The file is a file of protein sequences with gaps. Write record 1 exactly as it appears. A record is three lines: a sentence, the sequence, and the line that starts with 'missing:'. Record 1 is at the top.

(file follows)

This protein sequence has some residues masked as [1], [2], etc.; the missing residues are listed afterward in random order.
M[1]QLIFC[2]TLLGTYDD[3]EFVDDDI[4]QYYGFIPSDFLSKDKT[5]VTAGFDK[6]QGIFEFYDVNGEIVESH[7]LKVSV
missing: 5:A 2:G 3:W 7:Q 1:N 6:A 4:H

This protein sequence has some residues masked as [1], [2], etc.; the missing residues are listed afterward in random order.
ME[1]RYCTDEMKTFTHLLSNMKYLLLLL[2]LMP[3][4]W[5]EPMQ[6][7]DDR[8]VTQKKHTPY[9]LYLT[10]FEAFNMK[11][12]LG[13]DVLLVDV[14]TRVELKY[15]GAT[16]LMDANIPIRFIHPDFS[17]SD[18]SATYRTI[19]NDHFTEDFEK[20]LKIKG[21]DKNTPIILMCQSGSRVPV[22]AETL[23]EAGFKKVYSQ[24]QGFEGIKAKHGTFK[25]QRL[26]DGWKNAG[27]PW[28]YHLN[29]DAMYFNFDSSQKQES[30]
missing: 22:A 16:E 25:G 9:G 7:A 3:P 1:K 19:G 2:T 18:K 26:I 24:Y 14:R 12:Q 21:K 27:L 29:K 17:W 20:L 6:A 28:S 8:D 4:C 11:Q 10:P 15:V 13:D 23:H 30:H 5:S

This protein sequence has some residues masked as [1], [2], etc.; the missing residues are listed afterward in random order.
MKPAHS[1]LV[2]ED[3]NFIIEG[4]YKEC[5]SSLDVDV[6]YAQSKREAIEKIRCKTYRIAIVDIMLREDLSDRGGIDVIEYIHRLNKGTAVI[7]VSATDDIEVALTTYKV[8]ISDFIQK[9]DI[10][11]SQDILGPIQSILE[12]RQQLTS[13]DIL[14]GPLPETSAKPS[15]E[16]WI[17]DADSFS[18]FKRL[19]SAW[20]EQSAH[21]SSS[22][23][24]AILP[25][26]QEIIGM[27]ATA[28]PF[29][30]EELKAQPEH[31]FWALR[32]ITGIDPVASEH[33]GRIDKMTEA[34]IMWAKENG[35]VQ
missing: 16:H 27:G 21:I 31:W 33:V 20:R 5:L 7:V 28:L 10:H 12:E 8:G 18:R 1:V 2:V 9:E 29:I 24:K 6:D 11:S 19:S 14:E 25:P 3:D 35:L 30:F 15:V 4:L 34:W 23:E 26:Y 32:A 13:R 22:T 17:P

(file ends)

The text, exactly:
This protein sequence has some residues masked as [1], [2], etc.; the missing residues are listed afterward in random order.
M[1]QLIFC[2]TLLGTYDD[3]EFVDDDI[4]QYYGFIPSDFLSKDKT[5]VTAGFDK[6]QGIFEFYDVNGEIVESH[7]LKVSV
missing: 5:A 2:G 3:W 7:Q 1:N 6:A 4:H